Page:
Home Cinema Akshay Kumar splashes Kesari ‘rang’ in patriotic abundance

Akshay Kumar splashes Kesari ‘rang’ in patriotic abundance

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Film Review                                                               Kesari

By SUNITA VIJAY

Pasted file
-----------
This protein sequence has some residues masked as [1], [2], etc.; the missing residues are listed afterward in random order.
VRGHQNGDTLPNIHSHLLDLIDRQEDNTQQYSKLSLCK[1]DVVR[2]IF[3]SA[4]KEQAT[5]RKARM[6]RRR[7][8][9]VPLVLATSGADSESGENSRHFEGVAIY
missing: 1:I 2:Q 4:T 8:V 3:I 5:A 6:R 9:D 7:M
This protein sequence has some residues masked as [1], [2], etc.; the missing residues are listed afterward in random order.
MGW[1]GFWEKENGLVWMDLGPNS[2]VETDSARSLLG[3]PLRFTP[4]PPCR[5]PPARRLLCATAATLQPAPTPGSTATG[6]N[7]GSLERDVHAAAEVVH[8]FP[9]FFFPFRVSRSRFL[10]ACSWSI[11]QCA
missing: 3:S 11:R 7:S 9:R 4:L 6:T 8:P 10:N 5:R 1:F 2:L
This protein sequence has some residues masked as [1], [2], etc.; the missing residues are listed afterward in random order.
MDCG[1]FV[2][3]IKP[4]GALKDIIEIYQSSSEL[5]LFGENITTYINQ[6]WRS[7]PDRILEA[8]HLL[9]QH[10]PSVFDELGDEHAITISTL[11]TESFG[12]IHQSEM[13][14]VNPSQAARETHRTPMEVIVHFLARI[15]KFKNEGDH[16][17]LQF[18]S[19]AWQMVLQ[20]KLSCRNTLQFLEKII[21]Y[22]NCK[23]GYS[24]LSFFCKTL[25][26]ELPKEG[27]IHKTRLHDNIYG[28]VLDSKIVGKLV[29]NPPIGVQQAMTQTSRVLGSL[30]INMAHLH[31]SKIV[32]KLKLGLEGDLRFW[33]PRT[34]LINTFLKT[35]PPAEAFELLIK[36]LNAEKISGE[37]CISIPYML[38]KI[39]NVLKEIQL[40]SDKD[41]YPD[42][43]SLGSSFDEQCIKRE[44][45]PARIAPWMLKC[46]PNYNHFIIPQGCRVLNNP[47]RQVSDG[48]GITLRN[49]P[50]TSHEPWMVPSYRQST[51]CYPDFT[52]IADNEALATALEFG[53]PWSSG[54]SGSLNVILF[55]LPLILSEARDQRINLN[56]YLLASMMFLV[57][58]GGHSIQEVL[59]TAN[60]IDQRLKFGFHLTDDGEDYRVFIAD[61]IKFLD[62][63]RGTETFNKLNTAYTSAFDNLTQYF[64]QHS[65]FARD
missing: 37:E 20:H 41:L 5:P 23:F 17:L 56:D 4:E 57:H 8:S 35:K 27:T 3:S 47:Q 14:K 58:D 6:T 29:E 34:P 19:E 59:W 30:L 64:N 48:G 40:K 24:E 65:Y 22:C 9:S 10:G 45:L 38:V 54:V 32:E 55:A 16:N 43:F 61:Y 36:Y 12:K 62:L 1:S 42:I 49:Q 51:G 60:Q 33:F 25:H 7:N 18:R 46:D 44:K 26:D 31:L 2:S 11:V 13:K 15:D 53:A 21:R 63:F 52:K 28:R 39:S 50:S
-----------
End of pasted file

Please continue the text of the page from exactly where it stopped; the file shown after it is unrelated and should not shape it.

Kesari, a well-intentioned film directed by Anurag Singh, narrates the real story of 21 Sikh soldiers of the 36 Sikh Battalion in the British Army in 1897 at the Saragarhi Fort, confronting an army of ten thousand Afghans knowing full well the zero chance of their survival. They created history by exhibiting their valour in the adverse situation they faced. The Battle of Saragarhi is a crucial event in history; on googling the five biggest battles in the world, it ranks second. Unfortunately, an episode of this magnitude does not find space in our history books. All the 21 soldiers were posthumously awarded the Indian Order of Merit, the highest gallantry award then for a soldier, corresponding to the Victoria Cross and the Param Vir Chakra. The event narrated is stirring. Not only do they decide to fight but keep the battle going till evening, diffusing the enemy’s plan to capture two other important forts in the same province. Kesari glorifies these Sikh heroes with chops of some hair-raising stunts and impressive cinematography. Akshay Kumar, the man-in- command, with his impeccable acting and transcendent action, fathoms his role with ease. All the heavy-lifting is done by him. His resplendent screen presence and maturity in acting is visible in the smallest of scenes with no- error execution. His looks, accent, attitude, and fighting – all are uncompromisingly authentic as Havaldar Ishar Singh, who is sent to Saragarhi as in-charge. It’s a place where there is not much activity and the soldiers Akshay Kumar splashes Kesari ‘rang’ in patriotic abundance were having an easy time; cracking jokes, indulging in cock fights, dressed casually; quite contrary to army discipline. He has a task to reform them. A current of resistance runs in the group. His credentials win their hearts and respect. Soon, he mobilises them to build a mosque for the local villagers and infuses energy in their veins. The first half leisurely delves into the lives of the 21 soldiers, their habits, character, personal background, and invests time in introducing each one of them. Seeing them at ease generates anxiety, especially when melancholy is around the corner. If one has an infant daughter back home, the other remembers his newlywed bride. This particular segment comprising their casual talk, teasing remarks, leg-pulling and back-biting is enjoyable, but could have been made better with taut screenplay, especially when Punjabi was the medium. The insight into their lives and emotions could have been more intriguing if they had been explored well. Kesari is a tad too long. The monotonous khaki uniform in the backdrop of the barren land outside the fort is exhausting for the eyes. Investment in good songs, brighter introduction, and smarter talks could have embellished the movie. To break the monotony, in-between distractions are added. A character from the enemy is worth mentioning here. Dressed in attractive drape, henna tattoos, kohled eyes, decorative rings and equally artistically- designed gun, he carries malicious intent. His end by Ishwar Singh is a scene to relish, underlining the intelligence of the braveheart. Parineeti Chopra, as Ishar’s wife has a small role to play. His interactions with her and a glimpse into their courtship before marriage are pleasing. Her role amplifies the character of Ishar Singh and she maintains her illusionary courtship with him in his hallucinatory chats with her till his last breath. The battle scenes are par- excellence – unbelievable and awe-strikingly grand. However, the curiosity to know more about the feelings experienced by the soldiers during their last battle of life remains unattended. The audience craves to learn what tsunami of emotions they were undergoing! Broad steps have been taken in capturing their true feelings, whether it is the choice they make to fight a gruesome battle against the huge number or even during the battle. Overall enactment of the battle scenes more than compensates for the minor flaws. The two players who unfailingly stir the feelings are Akshay Kumar and Surmeet Singh Basra as Gurmukh Singh, a nineteen year old soldier. Surmeet’s facial expressions bring alive the fear of a young soldier who has never killed anyone in his life and how the polarising effect of working with Ishar transforms him comprises the best scene of the film, especially when he dies. It unfailingly thaws all feelings in one go. The second half culminates in a proper battle with plentiful bloodshed against the ruthless army of Afghan tribals. They are shown as merciless beings, not respectful towards women, use Allah’s name for their selfish pursuits and are thankless to the one who shows sympathy towards their injured soldiers. They carry vengeance in their heart till the end and even steal from the belongings of the dead soldiers. Some of the shots are top notch, the bouts involving Ishar. Akshay infuses life and blood in the battle veins through his impeccable performance. In the end, as an unbeatable man against the swarm of barbarian Afghans, Akshay gives such fabulous shots that one starts getting goose pimples. The fight scenes crafted with finesse are not for the tender-hearted audience. He celebrates his death with valour, courage, and fight-till- the-end attitude. His sword piercing through three bodies in one stroke is a blood- cuddling sight in itself. The exemplary fight skills, the strength in his arms, the agility in his body and the swiftness reach a crescendo as we touch the end. The heart is left to bleed with these warriors who romanced with their death chosen with full consciousness. Kesari’s colour leaves a mark of patriotism and bravery. I go with three stars.